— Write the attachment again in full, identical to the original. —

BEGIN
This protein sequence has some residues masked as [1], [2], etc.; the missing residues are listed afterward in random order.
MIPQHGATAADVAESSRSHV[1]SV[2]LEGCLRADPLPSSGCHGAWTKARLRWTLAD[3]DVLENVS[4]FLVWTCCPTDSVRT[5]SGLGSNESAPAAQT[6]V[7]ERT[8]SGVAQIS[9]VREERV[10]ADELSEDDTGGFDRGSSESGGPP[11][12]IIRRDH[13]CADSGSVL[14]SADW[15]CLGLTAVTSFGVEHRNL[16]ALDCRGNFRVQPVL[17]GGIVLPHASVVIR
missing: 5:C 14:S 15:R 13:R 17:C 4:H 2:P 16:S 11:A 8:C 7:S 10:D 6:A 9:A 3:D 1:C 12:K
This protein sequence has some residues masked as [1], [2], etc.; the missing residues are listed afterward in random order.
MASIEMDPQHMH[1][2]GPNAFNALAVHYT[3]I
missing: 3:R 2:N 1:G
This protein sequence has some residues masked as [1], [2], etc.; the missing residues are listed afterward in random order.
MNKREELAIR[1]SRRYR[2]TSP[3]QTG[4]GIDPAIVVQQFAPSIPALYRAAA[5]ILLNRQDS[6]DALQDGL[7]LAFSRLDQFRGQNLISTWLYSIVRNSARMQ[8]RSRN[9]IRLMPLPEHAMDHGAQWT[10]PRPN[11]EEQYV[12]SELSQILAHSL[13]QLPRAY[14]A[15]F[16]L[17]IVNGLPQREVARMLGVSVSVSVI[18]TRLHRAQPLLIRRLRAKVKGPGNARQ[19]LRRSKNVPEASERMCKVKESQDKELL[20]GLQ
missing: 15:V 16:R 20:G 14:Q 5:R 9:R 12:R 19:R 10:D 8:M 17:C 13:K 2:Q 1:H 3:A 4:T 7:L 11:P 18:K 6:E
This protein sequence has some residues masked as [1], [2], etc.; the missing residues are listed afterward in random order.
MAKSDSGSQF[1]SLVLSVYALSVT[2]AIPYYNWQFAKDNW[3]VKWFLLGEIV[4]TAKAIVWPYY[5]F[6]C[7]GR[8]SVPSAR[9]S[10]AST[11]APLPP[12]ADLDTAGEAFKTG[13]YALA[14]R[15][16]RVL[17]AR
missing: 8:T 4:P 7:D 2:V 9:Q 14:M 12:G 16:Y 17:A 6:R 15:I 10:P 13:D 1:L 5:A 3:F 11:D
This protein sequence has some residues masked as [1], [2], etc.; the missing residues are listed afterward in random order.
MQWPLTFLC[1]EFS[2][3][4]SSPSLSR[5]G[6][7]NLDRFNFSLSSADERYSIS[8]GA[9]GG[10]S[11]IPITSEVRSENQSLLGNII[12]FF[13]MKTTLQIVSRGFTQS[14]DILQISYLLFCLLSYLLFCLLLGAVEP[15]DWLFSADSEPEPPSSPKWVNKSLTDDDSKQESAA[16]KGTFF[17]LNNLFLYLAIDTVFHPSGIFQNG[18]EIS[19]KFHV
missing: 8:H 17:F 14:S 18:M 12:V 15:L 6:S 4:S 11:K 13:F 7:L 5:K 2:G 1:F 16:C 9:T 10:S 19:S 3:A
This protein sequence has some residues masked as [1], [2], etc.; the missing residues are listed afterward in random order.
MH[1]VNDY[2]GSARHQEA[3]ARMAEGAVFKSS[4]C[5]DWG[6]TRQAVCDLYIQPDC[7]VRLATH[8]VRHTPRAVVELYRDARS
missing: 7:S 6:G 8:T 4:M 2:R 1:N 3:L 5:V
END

This protein sequence has some residues masked as [1], [2], etc.; the missing residues are listed afterward in random order.
MIPQHGATAADVAESSRSHV[1]SV[2]LEGCLRADPLPSSGCHGAWTKARLRWTLAD[3]DVLENVS[4]FLVWTCCPTDSVRT[5]SGLGSNESAPAAQT[6]V[7]ERT[8]SGVAQIS[9]VREERV[10]ADELSEDDTGGFDRGSSESGGPP[11][12]IIRRDH[13]CADSGSVL[14]SADW[15]CLGLTAVTSFGVEHRNL[16]ALDCRGNFRVQPVL[17]GGIVLPHASVVIR
missing: 5:C 14:S 15:R 13:R 17:C 4:H 2:P 16:S 11:A 8:C 7:S 10:D 6:A 9:A 3:D 1:C 12:K
This protein sequence has some residues masked as [1], [2], etc.; the missing residues are listed afterward in random order.
MASIEMDPQHMH[1][2]GPNAFNALAVHYT[3]I
missing: 3:R 2:N 1:G
This protein sequence has some residues masked as [1], [2], etc.; the missing residues are listed afterward in random order.
MNKREELAIR[1]SRRYR[2]TSP[3]QTG[4]GIDPAIVVQQFAPSIPALYRAAA[5]ILLNRQDS[6]DALQDGL[7]LAFSRLDQFRGQNLISTWLYSIVRNSARMQ[8]RSRN[9]IRLMPLPEHAMDHGAQWT[10]PRPN[11]EEQYV[12]SELSQILAHSL[13]QLPRAY[14]A[15]F[16]L[17]IVNGLPQREVARMLGVSVSVSVI[18]TRLHRAQPLLIRRLRAKVKGPGNARQ[19]LRRSKNVPEASERMCKVKESQDKELL[20]GLQ
missing: 15:V 16:R 20:G 14:Q 5:R 9:R 12:R 19:R 10:D 8:M 17:C 13:K 2:Q 1:H 3:A 4:T 7:L 11:P 18:K 6:E
This protein sequence has some residues masked as [1], [2], etc.; the missing residues are listed afterward in random order.
MAKSDSGSQF[1]SLVLSVYALSVT[2]AIPYYNWQFAKDNW[3]VKWFLLGEIV[4]TAKAIVWPYY[5]F[6]C[7]GR[8]SVPSAR[9]S[10]AST[11]APLPP[12]ADLDTAGEAFKTG[13]YALA[14]R[15][16]RVL[17]AR
missing: 8:T 4:P 7:D 2:V 9:Q 14:M 12:G 16:Y 17:A 6:R 15:I 10:P 13:D 1:L 5:A 3:F 11:D
This protein sequence has some residues masked as [1], [2], etc.; the missing residues are listed afterward in random order.
MQWPLTFLC[1]EFS[2][3][4]SSPSLSR[5]G[6][7]NLDRFNFSLSSADERYSIS[8]GA[9]GG[10]S[11]IPITSEVRSENQSLLGNII[12]FF[13]MKTTLQIVSRGFTQS[14]DILQISYLLFCLLSYLLFCLLLGAVEP[15]DWLFSADSEPEPPSSPKWVNKSLTDDDSKQESAA[16]KGTFF[17]LNNLFLYLAIDTVFHPSGIFQNG[18]EIS[19]KFHV
missing: 8:H 17:F 14:S 18:M 12:V 15:L 6:S 4:S 11:K 13:F 7:L 5:K 2:G 1:F 16:C 9:T 10:S 19:S 3:A
This protein sequence has some residues masked as [1], [2], etc.; the missing residues are listed afterward in random order.
MH[1]VNDY[2]GSARHQEA[3]ARMAEGAVFKSS[4]C[5]DWG[6]TRQAVCDLYIQPDC[7]VRLATH[8]VRHTPRAVVELYRDARS
missing: 7:S 6:G 8:T 4:M 2:R 1:N 3:L 5:V